“What the–?” Lionel dropped his machete and wrapped his arm around the vine as it dislodged from the Stalk. He gawked at Jill, his little sister, riding the freed vine like she’d been born to command plants with her bean-induced telekinetic powers. The vine surged upward. It grew thicker with each passing second until it overtook the Stalk.

The siblings rocketed along. Lionel had tears in his eyes. This was it. The crazy villagers had done it. They had found the solution that would take the Stalks to the clouds. He and Jill would be the first vine weavers to walk among the clouds!

The vine did not slow as it pierced the fluffy white balls of cotton. Lionel and Jill had to shield their eyes from the blinding sun, free and unburdened in its atmospheric home. Jill huddled close to Lionel. She was becoming aware of how difficult it was to breath up in the sky.

“When do you think this’ll stop?” she gasped, and had she waited just a few seconds longer she would have seen there was  no reason to waste her breath. The vine clunked into a solid surface above. Whatever they hit pushed against them, shoving the vine downward a few feet.

Lionel and Jill tumbled off only to be caught in a lower bend of the vine. They scrambled to a flat portion and look up, shielding their eyes to see what they hit. Though they couldn’t quite make sense of what they were looking at, both knew this find may be even greater than the discovery of the psychodelic beans.

“Is that a…?” Jill began.

“It’s a ladder.”

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Secrets, Nazis, and Immortality, oh my!


Well, it turns out my approach to Camp NaNoWriMo is exactly the same as my approach to the regular, November edition of NaNoWriMo. Despite all the planning and research I do before the month starts, I inevitably get ‘side-tracked’ with more research in the middle of writing my 50,000 words. Surely I can’t be the only one this happens to?

This month’s project has been bouncing around my brain for a long time, but I’ve never had a chance to sit down and work on it. A central aspect of this story is family, and how the characters view and value their family. There’s a significant rift between the main character’s father and grandfather and the cause has always been a classic/stereotypical ‘Well, G-Dad just doesn’t approve of Dad’s lifestyle.’ So I scheduled three solid hours of writing for today, sat down at my computer, placed my hands on the keyboard, and–! … Realized that stereotype was no longer sufficient. I had to come up with a specific reason why G-Dad doesn’t approve of Dad’s lifestyle. And like all of the great conflicts between father and son, this one involves family secrets, Nazis and immortality!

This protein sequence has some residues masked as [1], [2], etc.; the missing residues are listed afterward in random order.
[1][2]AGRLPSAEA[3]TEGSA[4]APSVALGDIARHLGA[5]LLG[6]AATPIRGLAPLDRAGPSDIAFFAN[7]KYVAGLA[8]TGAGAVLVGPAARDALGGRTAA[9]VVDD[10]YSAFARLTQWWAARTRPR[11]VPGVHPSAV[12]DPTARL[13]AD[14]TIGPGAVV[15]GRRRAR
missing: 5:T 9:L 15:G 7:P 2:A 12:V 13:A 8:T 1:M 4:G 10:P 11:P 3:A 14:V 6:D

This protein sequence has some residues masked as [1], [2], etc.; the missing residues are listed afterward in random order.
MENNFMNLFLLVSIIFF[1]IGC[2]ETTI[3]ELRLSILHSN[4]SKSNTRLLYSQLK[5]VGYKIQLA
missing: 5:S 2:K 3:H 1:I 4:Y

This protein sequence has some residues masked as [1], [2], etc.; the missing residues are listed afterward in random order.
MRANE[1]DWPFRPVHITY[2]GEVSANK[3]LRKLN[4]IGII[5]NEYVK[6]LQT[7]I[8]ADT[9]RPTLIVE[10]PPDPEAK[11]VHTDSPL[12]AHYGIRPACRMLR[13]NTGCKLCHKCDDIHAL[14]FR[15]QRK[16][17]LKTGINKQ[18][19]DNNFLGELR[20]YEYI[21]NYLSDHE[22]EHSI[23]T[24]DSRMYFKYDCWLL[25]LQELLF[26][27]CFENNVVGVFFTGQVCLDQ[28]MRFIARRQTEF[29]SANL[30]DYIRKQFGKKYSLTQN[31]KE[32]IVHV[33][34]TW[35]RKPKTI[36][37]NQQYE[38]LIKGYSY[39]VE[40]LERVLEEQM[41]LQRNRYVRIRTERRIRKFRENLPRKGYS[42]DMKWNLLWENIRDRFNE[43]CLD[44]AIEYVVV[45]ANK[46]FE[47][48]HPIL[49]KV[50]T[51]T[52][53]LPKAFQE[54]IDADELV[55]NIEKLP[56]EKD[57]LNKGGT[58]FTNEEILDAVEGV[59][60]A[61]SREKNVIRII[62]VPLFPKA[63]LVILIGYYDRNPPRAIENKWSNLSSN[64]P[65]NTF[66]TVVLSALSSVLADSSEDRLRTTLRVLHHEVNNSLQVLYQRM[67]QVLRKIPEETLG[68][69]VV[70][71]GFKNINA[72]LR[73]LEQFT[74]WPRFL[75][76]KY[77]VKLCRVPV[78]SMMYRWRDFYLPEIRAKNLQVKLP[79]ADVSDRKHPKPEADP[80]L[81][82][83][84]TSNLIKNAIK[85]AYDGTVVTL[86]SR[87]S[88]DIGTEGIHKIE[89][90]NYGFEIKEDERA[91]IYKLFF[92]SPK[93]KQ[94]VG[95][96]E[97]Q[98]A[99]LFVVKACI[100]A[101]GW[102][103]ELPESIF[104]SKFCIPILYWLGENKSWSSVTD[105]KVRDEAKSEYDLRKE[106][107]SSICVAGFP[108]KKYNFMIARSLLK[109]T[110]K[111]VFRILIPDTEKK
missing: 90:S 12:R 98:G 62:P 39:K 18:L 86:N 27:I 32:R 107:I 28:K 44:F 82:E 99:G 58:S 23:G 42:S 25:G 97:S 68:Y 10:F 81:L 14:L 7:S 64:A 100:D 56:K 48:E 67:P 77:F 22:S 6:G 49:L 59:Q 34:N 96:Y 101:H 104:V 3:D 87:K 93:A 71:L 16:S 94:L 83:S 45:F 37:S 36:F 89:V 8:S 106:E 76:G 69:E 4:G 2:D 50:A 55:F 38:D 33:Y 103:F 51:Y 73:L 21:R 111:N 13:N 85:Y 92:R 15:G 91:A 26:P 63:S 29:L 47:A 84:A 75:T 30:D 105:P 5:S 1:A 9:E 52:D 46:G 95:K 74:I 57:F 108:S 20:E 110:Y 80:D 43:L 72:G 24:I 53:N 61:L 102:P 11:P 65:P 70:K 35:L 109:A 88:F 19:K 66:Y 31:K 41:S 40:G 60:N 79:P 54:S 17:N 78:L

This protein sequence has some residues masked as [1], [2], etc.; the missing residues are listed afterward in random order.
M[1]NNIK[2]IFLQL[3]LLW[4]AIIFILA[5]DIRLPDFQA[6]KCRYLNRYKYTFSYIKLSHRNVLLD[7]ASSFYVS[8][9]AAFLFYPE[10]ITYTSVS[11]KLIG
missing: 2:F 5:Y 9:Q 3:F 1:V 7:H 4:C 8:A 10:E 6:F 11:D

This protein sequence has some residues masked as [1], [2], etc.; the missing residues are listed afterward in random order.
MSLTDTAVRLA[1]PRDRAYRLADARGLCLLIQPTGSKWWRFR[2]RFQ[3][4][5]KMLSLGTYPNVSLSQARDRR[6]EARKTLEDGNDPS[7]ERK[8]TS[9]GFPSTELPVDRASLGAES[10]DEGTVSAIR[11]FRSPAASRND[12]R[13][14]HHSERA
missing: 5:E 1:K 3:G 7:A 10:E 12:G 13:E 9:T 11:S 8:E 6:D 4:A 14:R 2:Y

I love the book Jonathan Strange and Mr. Norrell (I swear this is relevant to the previous paragraph, bear with me!). Even though it’s so long (and admittedly tedious with some of the historical scenes…) that many either never attempt to read it or give up half way, I enjoyed it. An alternative reality where wizards exist and are recruited by both sides during the Napoleonic Wars? What’s not to love?!

So in my story, I always knew two things about G-Dad. 1) He fought in WWII, and 2) he doesn’t approve of his son’s choice to become a wizard (although one might argue that you do not choose the lifestyle of wizard, it chooses you!). I decided to flesh out G-Dad’s backstory and got to thinking: What if Hitler and Mussolini had wizards on their side during WWII? Imagine how greater the horrors of war would have been. And then the ideas just kept flowing. Of course G-Dad would be appalled with his son’s decision to become a wizard! He spent years fighting against Hitler’s wizard troops (the Hexenwaffe) and watched them massacre millions of his comrades and innocent civilians! Not to mention what those wand-wielding scumbags did to his beloved! I started typing out a timeline of WWII and the Holocaust, slightly altered as if wizards had been involved in the war, and realized that I no longer had a backstory. G-Dad’s tale had become a beast that could stand on its own apart from my current story.

Looks like I’ve got a project for November!

Family trees are important, yo! Okay, I mostly just wanted a picture in this entry, but isn't it such a nice tree? Would you want to be growing out of one of it's branches?
Family trees are important, yo! Okay, I mostly just wanted a picture in this entry, but isn’t it such a nice tree? Wouldn’t you want to be growing out of one of it’s branches?

 

Planning or Pantsing?


Question: Do you prefer to meticulous plan your stories ahead of time, or do you just start writing and wait to see what happens?

Over the past year, I’ve become aware of the term ‘pantsing’ as a writing rather than a pranking term. Pantsing, as in flying by the seat of your pants. A lot of people seem to be very adamant pantsers, in that they don’t like to plan out their stories ahead of time and instead prefer to sit down and see what their creative brains puts down to paper. Other people are consummate planners and have every nuance of every scene mapped out before they start writing.

I like to live my life in moderation so as with most things, I’d say I’m a mix of both. For the main story I’m working on now, having a plan is critical. The characters’ lives loop in and out of each other, creating a somewhat complex timeline of events, so I need to know who knows what when, who is where when, etc. So in preparing to write, I made a long timeline that starts well before the story and ends well after the story, just so I can keep track of all the puzzle pieces. However, the planning for each day is very short. It basically consists of “Character X goes to see Character Y and they discuss Problem A.” Sometimes if I think of a brilliant piece of dialogue I’ll include that in that time point, but usually the timeline is fairly bare bones.